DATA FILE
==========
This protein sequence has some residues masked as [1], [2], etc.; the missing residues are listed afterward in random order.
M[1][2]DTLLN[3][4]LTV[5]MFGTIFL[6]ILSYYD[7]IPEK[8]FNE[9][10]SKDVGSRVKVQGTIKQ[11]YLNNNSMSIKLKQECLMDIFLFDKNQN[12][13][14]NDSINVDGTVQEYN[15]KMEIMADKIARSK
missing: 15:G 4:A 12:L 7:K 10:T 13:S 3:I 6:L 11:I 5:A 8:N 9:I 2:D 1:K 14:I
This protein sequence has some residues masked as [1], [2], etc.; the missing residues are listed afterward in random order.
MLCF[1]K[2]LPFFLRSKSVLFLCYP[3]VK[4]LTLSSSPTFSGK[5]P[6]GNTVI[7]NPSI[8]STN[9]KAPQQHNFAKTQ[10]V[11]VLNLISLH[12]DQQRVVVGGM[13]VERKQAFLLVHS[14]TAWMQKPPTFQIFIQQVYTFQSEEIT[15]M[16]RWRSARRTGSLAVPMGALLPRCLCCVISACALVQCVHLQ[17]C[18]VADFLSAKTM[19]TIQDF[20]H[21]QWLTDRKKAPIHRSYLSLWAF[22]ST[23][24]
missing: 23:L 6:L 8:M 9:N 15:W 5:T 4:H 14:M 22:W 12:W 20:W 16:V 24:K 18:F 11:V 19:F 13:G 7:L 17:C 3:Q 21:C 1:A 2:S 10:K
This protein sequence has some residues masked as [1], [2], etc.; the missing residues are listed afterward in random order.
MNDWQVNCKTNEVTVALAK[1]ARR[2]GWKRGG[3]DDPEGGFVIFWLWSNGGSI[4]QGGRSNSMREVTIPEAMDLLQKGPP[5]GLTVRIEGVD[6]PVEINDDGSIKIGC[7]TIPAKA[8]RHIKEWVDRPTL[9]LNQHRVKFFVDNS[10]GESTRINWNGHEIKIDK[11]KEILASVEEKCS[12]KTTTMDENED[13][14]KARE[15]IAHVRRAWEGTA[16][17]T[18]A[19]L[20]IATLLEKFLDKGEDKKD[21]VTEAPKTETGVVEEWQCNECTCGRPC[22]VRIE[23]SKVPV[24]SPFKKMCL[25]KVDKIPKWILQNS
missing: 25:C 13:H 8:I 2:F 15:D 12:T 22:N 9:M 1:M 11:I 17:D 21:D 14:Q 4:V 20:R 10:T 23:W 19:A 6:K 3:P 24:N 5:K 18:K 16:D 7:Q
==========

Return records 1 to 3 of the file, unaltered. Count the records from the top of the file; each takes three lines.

This protein sequence has some residues masked as [1], [2], etc.; the missing residues are listed afterward in random order.
M[1][2]DTLLN[3][4]LTV[5]MFGTIFL[6]ILSYYD[7]IPEK[8]FNE[9][10]SKDVGSRVKVQGTIKQ[11]YLNNNSMSIKLKQECLMDIFLFDKNQN[12][13][14]NDSINVDGTVQEYN[15]KMEIMADKIARSK
missing: 15:G 4:A 12:L 7:K 10:T 13:S 3:I 6:L 11:I 5:A 8:N 9:I 2:D 1:K 14:I
This protein sequence has some residues masked as [1], [2], etc.; the missing residues are listed afterward in random order.
MLCF[1]K[2]LPFFLRSKSVLFLCYP[3]VK[4]LTLSSSPTFSGK[5]P[6]GNTVI[7]NPSI[8]STN[9]KAPQQHNFAKTQ[10]V[11]VLNLISLH[12]DQQRVVVGGM[13]VERKQAFLLVHS[14]TAWMQKPPTFQIFIQQVYTFQSEEIT[15]M[16]RWRSARRTGSLAVPMGALLPRCLCCVISACALVQCVHLQ[17]C[18]VADFLSAKTM[19]TIQDF[20]H[21]QWLTDRKKAPIHRSYLSLWAF[22]ST[23][24]
missing: 23:L 6:L 8:M 9:N 15:W 5:T 4:H 14:M 22:W 12:W 20:W 16:V 24:K 18:F 11:V 19:F 13:G 7:L 17:C 3:Q 21:C 1:A 2:S 10:K
This protein sequence has some residues masked as [1], [2], etc.; the missing residues are listed afterward in random order.
MNDWQVNCKTNEVTVALAK[1]ARR[2]GWKRGG[3]DDPEGGFVIFWLWSNGGSI[4]QGGRSNSMREVTIPEAMDLLQKGPP[5]GLTVRIEGVD[6]PVEINDDGSIKIGC[7]TIPAKA[8]RHIKEWVDRPTL[9]LNQHRVKFFVDNS[10]GESTRINWNGHEIKIDK[11]KEILASVEEKCS[12]KTTTMDENED[13][14]KARE[15]IAHVRRAWEGTA[16][17]T[18]A[19]L[20]IATLLEKFLDKGEDKKD[21]VTEAPKTETGVVEEWQCNECTCGRPC[22]VRIE[23]SKVPV[24]SPFKKMCL[25]KVDKIPKWILQNS
missing: 25:C 13:H 8:I 2:F 15:D 12:T 22:N 9:M 1:M 11:I 17:D 21:D 14:Q 4:V 20:R 10:T 23:W 19:A 6:K 3:P 24:N 5:K 18:K 16:D 7:Q